To create unique angles in Ultimate Air Jaws of Chris interacting with the great whites on the kayak , the camera team had to precariously rig a small HD camera at various points...only to be done in flat sea conditions.
Q: Ever since the movie "Jaws" came out, great white sharks have been perceived as fearsome monsters. Yet your photography shows how breathtaking and beautiful they can be. Do you hope to change how people think about these sharks by offering a better understanding of their role in nature?
A: Absolutely! All the images I take and documentaries we have involved ourselves with have a strong conservation slant to them. The best way to change people's perceptions is by seeing the animal, and this is my opportunity to show the great white shark as a graceful and majestic animal, and also as a supreme predator in its world.
Q: How has technology changed our understanding of great white sharks?
A: Technology has allowed us to share so much more with so many more people. TV, the internet and print give access to so many who otherwise would never have a chance to see the shark. In terms of innovation, directors such as Jeff Kurr have brought new ideas to the screen where we can truly delve into the mysterious and at times harsh world that the great white moves in.
Q: In all of the "Air Jaws" specials, you go to great extremes to capture footage of sharks breaching as they hunt for seals. What's the craziest thing you've done to get the right shot?
A: Undoubtedly being towed behind our vessel on a 6-foot seal sled 15 feet from an Ultimate Air Jaws great white to get a seal's view of what it is like to be hunted. I have personally recorded more than 6,000 predatory events, so I had as good an idea of whether the sled would get hit. But even so, your heart does race when you are on the thing.
|Believe it or not Chris kayaked with between 30 and 35 different sharks but this was one of the few that paid him any attention. Most of the time the sharks would change course and avoid the kayak|
Q: You've been tracking the sharks off of Seal Island since the late '90s. Have you seen changes in their behavior during that time? Have they become better hunters?
A: No, I would not say they have become better hunters. What you do notice is that each season is different. Some years sharks arrive early. Others leave late. What the trigger is we do not know. What is interesting, though, is that many of the same sharks return year after year and this is their hunting ground and kingdom. What is even more fascinating is that each individual great white shark has its own personality.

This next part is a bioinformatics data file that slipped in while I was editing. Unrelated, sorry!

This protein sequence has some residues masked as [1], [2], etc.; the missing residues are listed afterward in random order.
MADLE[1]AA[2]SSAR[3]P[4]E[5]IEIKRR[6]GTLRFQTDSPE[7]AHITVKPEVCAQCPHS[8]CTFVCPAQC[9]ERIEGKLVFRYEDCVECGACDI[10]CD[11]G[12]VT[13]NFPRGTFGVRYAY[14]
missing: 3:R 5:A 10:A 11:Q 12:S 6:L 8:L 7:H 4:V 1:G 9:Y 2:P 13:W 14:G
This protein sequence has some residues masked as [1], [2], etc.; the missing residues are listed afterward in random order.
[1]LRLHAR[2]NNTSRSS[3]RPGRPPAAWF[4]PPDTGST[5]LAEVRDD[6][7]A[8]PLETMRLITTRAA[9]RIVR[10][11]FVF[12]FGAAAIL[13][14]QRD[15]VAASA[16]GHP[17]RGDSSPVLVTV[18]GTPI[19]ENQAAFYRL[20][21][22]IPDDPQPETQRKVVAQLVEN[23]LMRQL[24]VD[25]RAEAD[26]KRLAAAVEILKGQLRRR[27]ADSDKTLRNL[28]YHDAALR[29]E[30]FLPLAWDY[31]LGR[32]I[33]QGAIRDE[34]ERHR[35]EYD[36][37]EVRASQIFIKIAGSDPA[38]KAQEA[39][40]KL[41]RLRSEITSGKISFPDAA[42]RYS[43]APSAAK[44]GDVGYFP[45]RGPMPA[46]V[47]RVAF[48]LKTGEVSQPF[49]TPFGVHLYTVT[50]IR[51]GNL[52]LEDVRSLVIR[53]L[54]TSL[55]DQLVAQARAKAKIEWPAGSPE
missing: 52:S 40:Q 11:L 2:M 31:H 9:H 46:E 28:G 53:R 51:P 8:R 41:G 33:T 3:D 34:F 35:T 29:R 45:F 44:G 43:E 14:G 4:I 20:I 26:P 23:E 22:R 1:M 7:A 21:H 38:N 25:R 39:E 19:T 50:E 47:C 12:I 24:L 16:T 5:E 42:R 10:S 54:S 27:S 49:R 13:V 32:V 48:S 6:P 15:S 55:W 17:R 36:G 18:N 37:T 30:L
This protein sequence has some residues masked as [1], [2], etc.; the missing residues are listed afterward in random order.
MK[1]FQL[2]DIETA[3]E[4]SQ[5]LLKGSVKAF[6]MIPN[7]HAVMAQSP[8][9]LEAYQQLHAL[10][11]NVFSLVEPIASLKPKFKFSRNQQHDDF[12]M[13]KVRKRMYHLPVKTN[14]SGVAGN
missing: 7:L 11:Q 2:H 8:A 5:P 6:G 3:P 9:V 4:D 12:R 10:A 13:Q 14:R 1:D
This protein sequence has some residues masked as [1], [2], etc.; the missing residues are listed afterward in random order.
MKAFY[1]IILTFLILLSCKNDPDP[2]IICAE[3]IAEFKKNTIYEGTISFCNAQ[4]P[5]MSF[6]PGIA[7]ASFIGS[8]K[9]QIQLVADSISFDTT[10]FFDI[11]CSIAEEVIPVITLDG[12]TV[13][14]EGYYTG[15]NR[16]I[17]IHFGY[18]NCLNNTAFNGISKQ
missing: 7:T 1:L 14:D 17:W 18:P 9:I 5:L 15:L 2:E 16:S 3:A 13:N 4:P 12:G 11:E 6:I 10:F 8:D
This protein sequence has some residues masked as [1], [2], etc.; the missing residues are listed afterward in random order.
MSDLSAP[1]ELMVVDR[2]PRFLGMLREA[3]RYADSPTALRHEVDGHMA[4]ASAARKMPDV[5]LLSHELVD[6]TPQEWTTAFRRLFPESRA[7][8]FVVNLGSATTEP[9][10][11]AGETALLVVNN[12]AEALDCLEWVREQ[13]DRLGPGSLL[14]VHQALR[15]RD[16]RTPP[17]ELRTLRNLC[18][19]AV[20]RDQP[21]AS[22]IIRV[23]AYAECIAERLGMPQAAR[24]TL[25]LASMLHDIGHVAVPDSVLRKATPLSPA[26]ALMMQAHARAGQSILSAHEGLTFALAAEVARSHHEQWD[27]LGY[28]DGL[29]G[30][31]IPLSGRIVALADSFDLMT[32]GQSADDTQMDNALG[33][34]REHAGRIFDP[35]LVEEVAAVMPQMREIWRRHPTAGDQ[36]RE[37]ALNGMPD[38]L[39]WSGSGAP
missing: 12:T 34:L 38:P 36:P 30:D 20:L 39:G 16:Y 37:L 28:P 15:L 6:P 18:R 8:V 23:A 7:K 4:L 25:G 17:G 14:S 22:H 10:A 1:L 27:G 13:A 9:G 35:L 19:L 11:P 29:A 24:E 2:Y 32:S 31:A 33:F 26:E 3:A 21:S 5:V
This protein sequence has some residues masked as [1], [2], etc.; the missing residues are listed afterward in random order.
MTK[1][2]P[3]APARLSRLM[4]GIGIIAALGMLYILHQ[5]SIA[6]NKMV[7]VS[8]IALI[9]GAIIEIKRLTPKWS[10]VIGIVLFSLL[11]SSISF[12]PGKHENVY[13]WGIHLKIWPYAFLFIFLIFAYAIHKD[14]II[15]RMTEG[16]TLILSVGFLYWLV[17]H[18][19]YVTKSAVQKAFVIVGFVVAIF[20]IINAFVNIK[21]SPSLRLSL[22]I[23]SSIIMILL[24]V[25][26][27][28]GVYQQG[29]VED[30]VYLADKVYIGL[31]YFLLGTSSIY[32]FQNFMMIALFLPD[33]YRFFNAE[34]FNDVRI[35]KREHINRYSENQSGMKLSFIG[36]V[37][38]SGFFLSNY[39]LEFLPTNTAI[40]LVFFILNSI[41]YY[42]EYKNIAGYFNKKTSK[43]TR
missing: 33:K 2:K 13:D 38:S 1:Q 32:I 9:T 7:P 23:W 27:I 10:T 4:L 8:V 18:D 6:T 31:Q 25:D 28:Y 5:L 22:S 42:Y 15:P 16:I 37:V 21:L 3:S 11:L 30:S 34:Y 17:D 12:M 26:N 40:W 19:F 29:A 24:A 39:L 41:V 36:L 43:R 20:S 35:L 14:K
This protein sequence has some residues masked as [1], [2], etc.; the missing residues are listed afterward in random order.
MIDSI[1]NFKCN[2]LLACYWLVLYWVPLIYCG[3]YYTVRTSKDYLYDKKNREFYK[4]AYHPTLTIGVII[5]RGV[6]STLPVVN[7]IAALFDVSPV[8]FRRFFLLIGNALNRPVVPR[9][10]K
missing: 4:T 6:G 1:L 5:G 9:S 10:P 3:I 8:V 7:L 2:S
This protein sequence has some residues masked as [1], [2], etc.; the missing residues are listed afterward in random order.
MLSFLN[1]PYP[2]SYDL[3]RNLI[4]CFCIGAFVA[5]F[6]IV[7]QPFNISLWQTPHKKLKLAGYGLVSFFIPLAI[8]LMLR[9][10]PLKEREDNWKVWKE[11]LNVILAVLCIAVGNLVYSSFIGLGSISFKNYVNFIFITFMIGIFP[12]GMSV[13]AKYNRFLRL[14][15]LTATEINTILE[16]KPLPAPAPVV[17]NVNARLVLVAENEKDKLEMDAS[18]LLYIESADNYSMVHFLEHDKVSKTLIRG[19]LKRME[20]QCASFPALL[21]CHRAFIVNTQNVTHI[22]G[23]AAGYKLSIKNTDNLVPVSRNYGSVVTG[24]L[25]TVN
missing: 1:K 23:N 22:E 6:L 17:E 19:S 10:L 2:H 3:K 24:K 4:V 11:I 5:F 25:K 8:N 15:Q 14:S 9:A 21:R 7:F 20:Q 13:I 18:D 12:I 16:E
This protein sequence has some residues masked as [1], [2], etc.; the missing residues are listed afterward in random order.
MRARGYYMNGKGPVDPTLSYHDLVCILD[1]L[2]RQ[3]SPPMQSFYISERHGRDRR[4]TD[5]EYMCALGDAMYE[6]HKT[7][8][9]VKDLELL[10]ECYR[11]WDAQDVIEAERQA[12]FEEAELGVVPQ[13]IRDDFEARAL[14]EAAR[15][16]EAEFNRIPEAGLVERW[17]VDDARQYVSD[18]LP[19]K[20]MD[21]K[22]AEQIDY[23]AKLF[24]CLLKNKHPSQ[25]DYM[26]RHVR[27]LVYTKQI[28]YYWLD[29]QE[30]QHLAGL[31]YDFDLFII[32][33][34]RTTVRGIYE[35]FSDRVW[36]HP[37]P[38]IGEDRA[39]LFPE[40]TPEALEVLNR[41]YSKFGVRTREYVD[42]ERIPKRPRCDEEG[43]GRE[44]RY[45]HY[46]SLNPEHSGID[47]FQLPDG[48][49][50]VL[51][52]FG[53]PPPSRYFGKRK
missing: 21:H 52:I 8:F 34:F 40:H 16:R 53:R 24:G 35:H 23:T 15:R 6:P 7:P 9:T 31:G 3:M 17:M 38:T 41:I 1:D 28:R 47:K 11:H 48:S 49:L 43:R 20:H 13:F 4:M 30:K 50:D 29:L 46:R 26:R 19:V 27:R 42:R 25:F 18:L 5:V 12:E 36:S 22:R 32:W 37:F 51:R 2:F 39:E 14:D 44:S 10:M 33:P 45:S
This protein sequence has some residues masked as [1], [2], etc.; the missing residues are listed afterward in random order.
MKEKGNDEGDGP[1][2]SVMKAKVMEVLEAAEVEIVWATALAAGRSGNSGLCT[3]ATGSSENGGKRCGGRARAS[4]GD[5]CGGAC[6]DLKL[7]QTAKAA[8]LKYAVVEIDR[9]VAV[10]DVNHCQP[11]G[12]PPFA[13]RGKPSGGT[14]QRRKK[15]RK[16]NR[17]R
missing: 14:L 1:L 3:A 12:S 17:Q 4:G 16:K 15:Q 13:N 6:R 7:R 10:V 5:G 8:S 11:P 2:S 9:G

Q: In the new special, you spend a lot of time exploring the behavior of great whites in the shallow waters off of Mossel Bay, South Africa. What new things did you learn from seeing them in this environment?
A: The biggest thing we learned is just how often they are actually in contact with people. They are swimming amongst them all the time in this area, yet there are very few shark attacks. Sadly we also learned that there is a very active sport fishery off the beaches in this area for these sharks, so the sharks once again have far more to fear from us than we do of them.
Q: Because of the popularity of the "Air Jaws" series, you've practically become the human face of Discovery's Shark Week. What's your sense of how the public perceives your work?
A: Firstly, I think a lot of the credit for the "Air Jaws" series needs to go to Jeff Kurr, who has directed all the shows. He is an incredibly innovative man and an outstanding cameraman who understands his subject and so can capture the essence of the animal and people's imagination. We get hundreds of e-mails saying how people are so grateful to us for showing the true side of great whites, and it's very gratifying to know that in some way we are helping. The great white has given us so much that it is the least I can do to help them.
Q: What's your next project?
A: To find new places where great whites are not known to occur and blaze a few more trails. We have some great ideas lined up and hopefully Discovery audiences around the world will have a few more entertaining shows in years to come. Apart from documentaries, my wife and I just want to spend as much time together with various forms of wildlife in beautiful surroundings and use our imagery to capture the beauty of the natural world.